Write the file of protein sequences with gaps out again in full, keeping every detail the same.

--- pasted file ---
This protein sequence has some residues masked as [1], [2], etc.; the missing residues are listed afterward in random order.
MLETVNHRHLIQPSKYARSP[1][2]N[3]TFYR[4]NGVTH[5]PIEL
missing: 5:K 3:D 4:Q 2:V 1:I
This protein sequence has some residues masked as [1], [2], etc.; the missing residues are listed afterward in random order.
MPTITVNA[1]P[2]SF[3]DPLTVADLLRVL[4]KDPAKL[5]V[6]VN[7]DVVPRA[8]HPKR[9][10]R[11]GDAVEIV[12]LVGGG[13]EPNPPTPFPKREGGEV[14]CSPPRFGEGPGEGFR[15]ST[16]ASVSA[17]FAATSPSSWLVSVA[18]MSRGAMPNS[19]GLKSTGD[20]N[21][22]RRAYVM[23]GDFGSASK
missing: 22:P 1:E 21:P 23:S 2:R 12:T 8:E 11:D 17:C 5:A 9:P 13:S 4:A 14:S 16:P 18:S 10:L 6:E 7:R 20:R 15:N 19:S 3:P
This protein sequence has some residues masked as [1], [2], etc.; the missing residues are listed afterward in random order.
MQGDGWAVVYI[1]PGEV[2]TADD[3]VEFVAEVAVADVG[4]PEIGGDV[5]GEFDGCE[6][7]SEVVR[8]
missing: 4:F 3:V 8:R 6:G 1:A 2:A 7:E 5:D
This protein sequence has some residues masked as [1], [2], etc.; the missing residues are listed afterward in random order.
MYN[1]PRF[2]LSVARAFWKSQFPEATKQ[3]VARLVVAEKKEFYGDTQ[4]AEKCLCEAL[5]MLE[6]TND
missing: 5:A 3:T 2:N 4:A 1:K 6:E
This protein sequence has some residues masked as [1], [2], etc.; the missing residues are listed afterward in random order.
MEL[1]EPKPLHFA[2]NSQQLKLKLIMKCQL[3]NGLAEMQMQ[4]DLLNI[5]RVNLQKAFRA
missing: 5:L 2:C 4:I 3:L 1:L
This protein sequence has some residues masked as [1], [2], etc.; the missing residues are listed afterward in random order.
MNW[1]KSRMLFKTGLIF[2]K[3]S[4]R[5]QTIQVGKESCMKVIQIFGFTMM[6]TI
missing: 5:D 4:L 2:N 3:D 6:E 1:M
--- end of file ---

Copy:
This protein sequence has some residues masked as [1], [2], etc.; the missing residues are listed afterward in random order.
MLETVNHRHLIQPSKYARSP[1][2]N[3]TFYR[4]NGVTH[5]PIEL
missing: 5:K 3:D 4:Q 2:V 1:I
This protein sequence has some residues masked as [1], [2], etc.; the missing residues are listed afterward in random order.
MPTITVNA[1]P[2]SF[3]DPLTVADLLRVL[4]KDPAKL[5]V[6]VN[7]DVVPRA[8]HPKR[9][10]R[11]GDAVEIV[12]LVGGG[13]EPNPPTPFPKREGGEV[14]CSPPRFGEGPGEGFR[15]ST[16]ASVSA[17]FAATSPSSWLVSVA[18]MSRGAMPNS[19]GLKSTGD[20]N[21][22]RRAYVM[23]GDFGSASK
missing: 22:P 1:E 21:P 23:S 2:R 12:T 8:E 11:D 17:C 5:A 9:P 13:S 4:A 14:S 16:P 18:S 10:L 6:E 7:R 20:R 15:N 19:S 3:P
This protein sequence has some residues masked as [1], [2], etc.; the missing residues are listed afterward in random order.
MQGDGWAVVYI[1]PGEV[2]TADD[3]VEFVAEVAVADVG[4]PEIGGDV[5]GEFDGCE[6][7]SEVVR[8]
missing: 4:F 3:V 8:R 6:G 1:A 2:A 7:E 5:D
This protein sequence has some residues masked as [1], [2], etc.; the missing residues are listed afterward in random order.
MYN[1]PRF[2]LSVARAFWKSQFPEATKQ[3]VARLVVAEKKEFYGDTQ[4]AEKCLCEAL[5]MLE[6]TND
missing: 5:A 3:T 2:N 4:A 1:K 6:E
This protein sequence has some residues masked as [1], [2], etc.; the missing residues are listed afterward in random order.
MEL[1]EPKPLHFA[2]NSQQLKLKLIMKCQL[3]NGLAEMQMQ[4]DLLNI[5]RVNLQKAFRA
missing: 5:L 2:C 4:I 3:L 1:L
This protein sequence has some residues masked as [1], [2], etc.; the missing residues are listed afterward in random order.
MNW[1]KSRMLFKTGLIF[2]K[3]S[4]R[5]QTIQVGKESCMKVIQIFGFTMM[6]TI
missing: 5:D 4:L 2:N 3:D 6:E 1:M